19 October 2009

island of sheep

It was only three weeks ago that we visited the Isle of Sheppey on one of those days that were hot in the sun and cool in the shade, the first early days of autumn. In my quest to visit the eastern isles (forgive me Messrs Johnson and Boswell), I could not miss out Sheppey, site of chalet holidays with kind aunties when I was a child, an island where you get three isles for the price of one courtesy of the marshy creeks, the Saxon island of sheep.

You reach the Isle of Harty at the south of Sheppey via a long, worn out road across the flat sheep filled fields. There must have been a ferry at one point across the estuary to Faversham or Whitstable, now at the end of the road only the Ferry Inn remains.

We wanted to walk across to the sea wall north of Shellness and went via footpaths that occasionally disappeared. We didn't know quite what to expect - the best part of any new walk when you come across surprising places and spaces that didn't quite look so good on the map. In the small trees at the corners where the footpaths crossed from one field to another there were wild plums to eat and steal (and bring home to make two pans of jam).

There were a few houses along the way, some abandoned, and a sense of being well off the beaten track.

We passed a tiny church, St Thomas the Apostle, still filled with flowers (a recent harvest festival perhaps) and decorated with the prettiest stained glass celebrating the local countryside. Jars of jam and pickles were for sale, pencils and small cookery books.

Walking on across the marshes, we could see the white cockleshell beach of Shellness distance. It was really noticeable that the sounds were different here - the rustling of a row of poplars, and the reeds, and birds in the distance. The path seemed to twist and turn so that you thought you were close one minute and further away a bit later on. I pretended I was in a foreign country.

At the end of the path we turned north, modestly passing the nudist beach, and on to tea at a friend's place before we made out way back round on a different path before the light went.

If you are wondering what the apple connection is, this is it.

The Ferry Inn serves cider from the Isle of Sheppey and we had a couple of pints. Very fine it was too. I forgot to ask where it came from - there was not much evidence of apple orchards around. I found a Sheppey based cider maker, Paul Johnson, in this list of Kentish cider makers and that may be the source. I'm thinking now that I may have to go back to check in person.


Rattling On said...

Nudist beach? It shows real commitment to the cause if they were out and about in the altogether at this time of year.
Looks like a good day out.

Deptford Dame said...

We have walked on the other side of the water on a footpath from Faversham, and I remember seeing a board which mentioned the former ferry to the Isle of Harty. I thought at the time that it looked like a rather pleasant corner of the island.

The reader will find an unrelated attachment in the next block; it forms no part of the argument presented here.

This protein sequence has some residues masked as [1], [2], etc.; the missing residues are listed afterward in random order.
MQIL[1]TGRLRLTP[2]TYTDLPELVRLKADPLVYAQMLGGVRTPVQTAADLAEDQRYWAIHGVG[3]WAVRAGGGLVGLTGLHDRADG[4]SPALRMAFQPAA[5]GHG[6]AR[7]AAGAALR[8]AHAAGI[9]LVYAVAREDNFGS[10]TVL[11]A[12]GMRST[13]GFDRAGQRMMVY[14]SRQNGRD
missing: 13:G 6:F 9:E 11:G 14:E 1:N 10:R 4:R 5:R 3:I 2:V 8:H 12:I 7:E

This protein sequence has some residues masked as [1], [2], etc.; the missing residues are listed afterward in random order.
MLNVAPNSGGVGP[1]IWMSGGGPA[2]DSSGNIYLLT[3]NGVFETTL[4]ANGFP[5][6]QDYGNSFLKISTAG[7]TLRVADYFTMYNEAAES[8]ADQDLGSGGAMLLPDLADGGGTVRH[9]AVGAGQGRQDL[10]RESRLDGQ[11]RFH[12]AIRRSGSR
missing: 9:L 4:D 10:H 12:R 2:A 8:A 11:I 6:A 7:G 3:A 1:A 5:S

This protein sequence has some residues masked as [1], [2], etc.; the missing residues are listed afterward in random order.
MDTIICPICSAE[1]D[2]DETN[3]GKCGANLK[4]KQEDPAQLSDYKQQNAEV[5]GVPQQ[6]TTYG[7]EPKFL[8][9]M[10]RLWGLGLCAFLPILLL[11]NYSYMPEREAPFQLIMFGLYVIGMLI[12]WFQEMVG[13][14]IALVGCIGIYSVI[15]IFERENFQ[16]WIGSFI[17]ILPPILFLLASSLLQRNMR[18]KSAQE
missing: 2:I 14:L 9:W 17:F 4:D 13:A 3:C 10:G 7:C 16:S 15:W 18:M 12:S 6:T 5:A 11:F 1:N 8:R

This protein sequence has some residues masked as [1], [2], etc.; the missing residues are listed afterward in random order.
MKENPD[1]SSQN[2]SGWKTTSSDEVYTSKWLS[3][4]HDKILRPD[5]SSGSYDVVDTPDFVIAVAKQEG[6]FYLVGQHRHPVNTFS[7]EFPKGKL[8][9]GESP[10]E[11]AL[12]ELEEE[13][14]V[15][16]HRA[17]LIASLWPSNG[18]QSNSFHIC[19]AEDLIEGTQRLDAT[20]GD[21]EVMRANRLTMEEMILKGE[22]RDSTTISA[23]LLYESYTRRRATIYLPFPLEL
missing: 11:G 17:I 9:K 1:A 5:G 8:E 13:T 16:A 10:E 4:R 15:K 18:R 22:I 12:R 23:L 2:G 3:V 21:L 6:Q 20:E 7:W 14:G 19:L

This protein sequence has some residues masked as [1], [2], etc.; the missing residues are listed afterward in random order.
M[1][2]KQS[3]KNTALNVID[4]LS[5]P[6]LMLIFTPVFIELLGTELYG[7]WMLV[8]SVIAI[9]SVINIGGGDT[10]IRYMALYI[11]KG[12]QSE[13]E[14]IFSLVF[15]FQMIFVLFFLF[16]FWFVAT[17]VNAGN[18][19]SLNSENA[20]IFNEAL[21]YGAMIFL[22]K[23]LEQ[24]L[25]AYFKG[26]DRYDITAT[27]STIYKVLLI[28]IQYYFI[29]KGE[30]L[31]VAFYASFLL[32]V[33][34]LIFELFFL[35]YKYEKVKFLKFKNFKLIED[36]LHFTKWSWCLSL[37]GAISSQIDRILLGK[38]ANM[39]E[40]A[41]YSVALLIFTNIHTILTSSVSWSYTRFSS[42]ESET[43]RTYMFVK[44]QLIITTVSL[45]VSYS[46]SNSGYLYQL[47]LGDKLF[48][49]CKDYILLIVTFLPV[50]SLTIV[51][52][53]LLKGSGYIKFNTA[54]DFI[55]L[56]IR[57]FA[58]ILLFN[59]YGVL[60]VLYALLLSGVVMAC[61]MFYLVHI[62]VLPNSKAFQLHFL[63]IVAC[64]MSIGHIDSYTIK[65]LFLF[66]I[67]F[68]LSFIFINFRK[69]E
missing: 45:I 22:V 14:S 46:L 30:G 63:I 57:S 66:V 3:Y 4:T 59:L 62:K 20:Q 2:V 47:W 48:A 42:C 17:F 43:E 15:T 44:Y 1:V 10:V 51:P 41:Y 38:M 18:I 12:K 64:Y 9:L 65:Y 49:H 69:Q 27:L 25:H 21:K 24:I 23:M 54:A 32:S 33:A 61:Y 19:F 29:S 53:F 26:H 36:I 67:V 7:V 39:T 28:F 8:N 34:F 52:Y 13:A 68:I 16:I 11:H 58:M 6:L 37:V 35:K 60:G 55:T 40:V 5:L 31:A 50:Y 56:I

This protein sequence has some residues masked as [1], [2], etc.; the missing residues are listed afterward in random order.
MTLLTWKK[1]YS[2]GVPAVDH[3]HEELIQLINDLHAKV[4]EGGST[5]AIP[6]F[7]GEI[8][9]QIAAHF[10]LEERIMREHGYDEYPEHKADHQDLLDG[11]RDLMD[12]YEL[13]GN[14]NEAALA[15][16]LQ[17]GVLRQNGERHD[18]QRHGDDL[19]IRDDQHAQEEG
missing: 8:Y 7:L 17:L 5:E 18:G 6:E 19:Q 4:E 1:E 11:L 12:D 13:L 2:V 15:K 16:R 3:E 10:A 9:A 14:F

Anonymous said...

Where's the crazy golf? The working men's clubs? The slot machines? The evangelicals who ran beach missions every summer and fed us strictly rationed hot dogs while we watched imaginary firework displays? The parade of cars and taxis on to the island on a Friday evening as dads came to join families on holiday in Sheppey? (Many men having lost jobs in the docks went on to 'do the knowledge'.) It always amazes me that there is more to Sheppey than Leysdown where I spent every summer weekend and school holidays up until the age of sixteen. Its a place I associate with riding my chopper and cockling and Sunday mass in club rooms. Went back a few years ago and was amazed to see that what I recalled as a cliff we regularly climbed was in fact a very gentle hill. Must go back.

Best wishes,


j said...

Sounds (and looks) a wonderful walk.

I love cider, and I love fall.

colleen said...

Oh, Joan, I remember all of that, except in my time the dockers still had jobs. My more refined friend - she was only allowed to watch the BBC - went to Minster rather than Leysdown. We used to go to a giant hut for lunch ( or dinner as it would have been then). The food was execrable, always meat and gravy and potatoes. Harty would have been only a couple of miles or so away and I didn't even know it existed.

Felix said...

How I love this post and all its sounds and atmospheric descriptions! My own memories of Sheppey are somewhat tainted by the circumstances under which I visited. About 13 years ago I decided I wished to go camping. However I had no money for train fare etc. so I decided to cycle from Croydon to Sheppey, throughout the night, to stay there. I had done no training whatsoever for such a feat and awoke with such terrible muscular pains that I had to telephone my mother and ask that she collect me and the foolish man that I had convinced to accompany me on this escapade.

We did see a weasel and the cycle through the night was very exciting, however I feel, after reading your post, that we missed much about this place.

I especially enjoyed your sonic descriptions of Sheppey - and, of course, the cider.

The stained-glass windows alone make me wish to return to Sheppey and to revel in the loveliness of the place that you have captured here.

Anonymous said...

a beautiful walk it sounds, with the wonderful description of the little church, its flowers, glass, pickles....your own plum windfall. how very nice.

DDKK said...

@colleen - hehe, I thought I was the only kid whose parents disapproved of ITV!

I didn't realise till I grew up that I have a whole chunk of cultural references missing from my childhood - the Muppet Show, the A-team, etc etc! Although it doesn't seem to have done me much harm....